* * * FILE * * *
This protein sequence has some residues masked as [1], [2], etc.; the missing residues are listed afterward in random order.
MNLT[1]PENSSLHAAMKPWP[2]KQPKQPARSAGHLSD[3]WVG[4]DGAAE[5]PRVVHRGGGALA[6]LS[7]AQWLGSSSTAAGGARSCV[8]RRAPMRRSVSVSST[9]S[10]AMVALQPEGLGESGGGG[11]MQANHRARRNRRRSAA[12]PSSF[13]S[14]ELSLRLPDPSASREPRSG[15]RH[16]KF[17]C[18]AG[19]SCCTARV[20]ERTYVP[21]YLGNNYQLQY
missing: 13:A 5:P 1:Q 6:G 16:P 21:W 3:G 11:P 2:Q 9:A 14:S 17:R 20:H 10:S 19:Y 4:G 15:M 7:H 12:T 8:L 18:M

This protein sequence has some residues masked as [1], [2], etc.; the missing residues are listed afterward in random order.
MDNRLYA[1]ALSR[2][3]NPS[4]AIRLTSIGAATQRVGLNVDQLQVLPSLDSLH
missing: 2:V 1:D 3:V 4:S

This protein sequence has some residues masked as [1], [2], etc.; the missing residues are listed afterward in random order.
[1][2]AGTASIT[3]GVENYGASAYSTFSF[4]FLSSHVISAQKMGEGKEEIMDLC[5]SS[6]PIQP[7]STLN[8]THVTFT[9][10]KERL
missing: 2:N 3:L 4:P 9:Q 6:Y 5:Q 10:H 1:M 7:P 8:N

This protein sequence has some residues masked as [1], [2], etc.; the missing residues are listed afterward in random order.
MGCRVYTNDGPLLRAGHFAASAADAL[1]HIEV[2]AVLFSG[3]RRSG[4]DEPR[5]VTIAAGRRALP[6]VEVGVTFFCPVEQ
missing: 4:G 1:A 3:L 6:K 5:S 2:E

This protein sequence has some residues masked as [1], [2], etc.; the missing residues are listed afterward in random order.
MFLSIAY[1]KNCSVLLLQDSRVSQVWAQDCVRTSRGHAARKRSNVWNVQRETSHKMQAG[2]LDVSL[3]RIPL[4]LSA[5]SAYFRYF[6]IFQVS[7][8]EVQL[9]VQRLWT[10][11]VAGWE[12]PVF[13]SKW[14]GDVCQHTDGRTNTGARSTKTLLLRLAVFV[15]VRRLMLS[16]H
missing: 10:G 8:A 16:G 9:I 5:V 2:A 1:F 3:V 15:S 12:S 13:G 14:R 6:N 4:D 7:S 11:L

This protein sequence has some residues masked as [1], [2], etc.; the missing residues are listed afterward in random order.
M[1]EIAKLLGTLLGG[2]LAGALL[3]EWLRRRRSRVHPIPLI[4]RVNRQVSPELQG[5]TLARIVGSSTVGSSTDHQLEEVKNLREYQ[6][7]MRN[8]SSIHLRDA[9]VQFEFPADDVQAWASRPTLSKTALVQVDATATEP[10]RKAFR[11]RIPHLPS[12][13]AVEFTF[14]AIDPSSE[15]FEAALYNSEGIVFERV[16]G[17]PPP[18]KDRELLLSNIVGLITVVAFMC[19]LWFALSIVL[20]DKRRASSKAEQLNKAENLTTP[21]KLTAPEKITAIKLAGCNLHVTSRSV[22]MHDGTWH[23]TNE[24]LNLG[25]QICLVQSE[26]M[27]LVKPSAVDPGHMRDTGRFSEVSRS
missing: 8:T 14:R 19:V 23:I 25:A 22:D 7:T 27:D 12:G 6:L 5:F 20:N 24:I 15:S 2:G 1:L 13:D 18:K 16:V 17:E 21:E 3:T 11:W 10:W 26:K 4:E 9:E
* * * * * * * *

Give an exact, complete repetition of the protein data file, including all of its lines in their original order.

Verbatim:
This protein sequence has some residues masked as [1], [2], etc.; the missing residues are listed afterward in random order.
MNLT[1]PENSSLHAAMKPWP[2]KQPKQPARSAGHLSD[3]WVG[4]DGAAE[5]PRVVHRGGGALA[6]LS[7]AQWLGSSSTAAGGARSCV[8]RRAPMRRSVSVSST[9]S[10]AMVALQPEGLGESGGGG[11]MQANHRARRNRRRSAA[12]PSSF[13]S[14]ELSLRLPDPSASREPRSG[15]RH[16]KF[17]C[18]AG[19]SCCTARV[20]ERTYVP[21]YLGNNYQLQY
missing: 13:A 5:P 1:Q 6:G 16:P 21:W 3:G 11:P 2:Q 9:A 14:S 17:R 20:H 10:S 19:Y 4:G 15:M 7:H 12:T 8:L 18:M

This protein sequence has some residues masked as [1], [2], etc.; the missing residues are listed afterward in random order.
MDNRLYA[1]ALSR[2][3]NPS[4]AIRLTSIGAATQRVGLNVDQLQVLPSLDSLH
missing: 2:V 1:D 3:V 4:S

This protein sequence has some residues masked as [1], [2], etc.; the missing residues are listed afterward in random order.
[1][2]AGTASIT[3]GVENYGASAYSTFSF[4]FLSSHVISAQKMGEGKEEIMDLC[5]SS[6]PIQP[7]STLN[8]THVTFT[9][10]KERL
missing: 2:N 3:L 4:P 9:Q 6:Y 5:Q 10:H 1:M 7:P 8:N

This protein sequence has some residues masked as [1], [2], etc.; the missing residues are listed afterward in random order.
MGCRVYTNDGPLLRAGHFAASAADAL[1]HIEV[2]AVLFSG[3]RRSG[4]DEPR[5]VTIAAGRRALP[6]VEVGVTFFCPVEQ
missing: 4:G 1:A 3:L 6:K 5:S 2:E

This protein sequence has some residues masked as [1], [2], etc.; the missing residues are listed afterward in random order.
MFLSIAY[1]KNCSVLLLQDSRVSQVWAQDCVRTSRGHAARKRSNVWNVQRETSHKMQAG[2]LDVSL[3]RIPL[4]LSA[5]SAYFRYF[6]IFQVS[7][8]EVQL[9]VQRLWT[10][11]VAGWE[12]PVF[13]SKW[14]GDVCQHTDGRTNTGARSTKTLLLRLAVFV[15]VRRLMLS[16]H
missing: 10:G 8:A 16:G 9:I 5:V 2:A 1:F 3:V 15:S 12:S 13:G 14:R 6:N 4:D 7:S 11:L

This protein sequence has some residues masked as [1], [2], etc.; the missing residues are listed afterward in random order.
M[1]EIAKLLGTLLGG[2]LAGALL[3]EWLRRRRSRVHPIPLI[4]RVNRQVSPELQG[5]TLARIVGSSTVGSSTDHQLEEVKNLREYQ[6][7]MRN[8]SSIHLRDA[9]VQFEFPADDVQAWASRPTLSKTALVQVDATATEP[10]RKAFR[11]RIPHLPS[12][13]AVEFTF[14]AIDPSSE[15]FEAALYNSEGIVFERV[16]G[17]PPP[18]KDRELLLSNIVGLITVVAFMC[19]LWFALSIVL[20]DKRRASSKAEQLNKAENLTTP[21]KLTAPEKITAIKLAGCNLHVTSRSV[22]MHDGTWH[23]TNE[24]LNLG[25]QICLVQSE[26]M[27]LVKPSAVDPGHMRDTGRFSEVSRS
missing: 8:T 14:R 19:V 23:I 25:A 22:D 7:T 27:D 12:G 6:L 5:F 20:N 24:I 15:S 2:G 1:L 13:D 18:K 16:V 17:E 21:E 3:T 11:W 10:W 26:K 4:E 9:E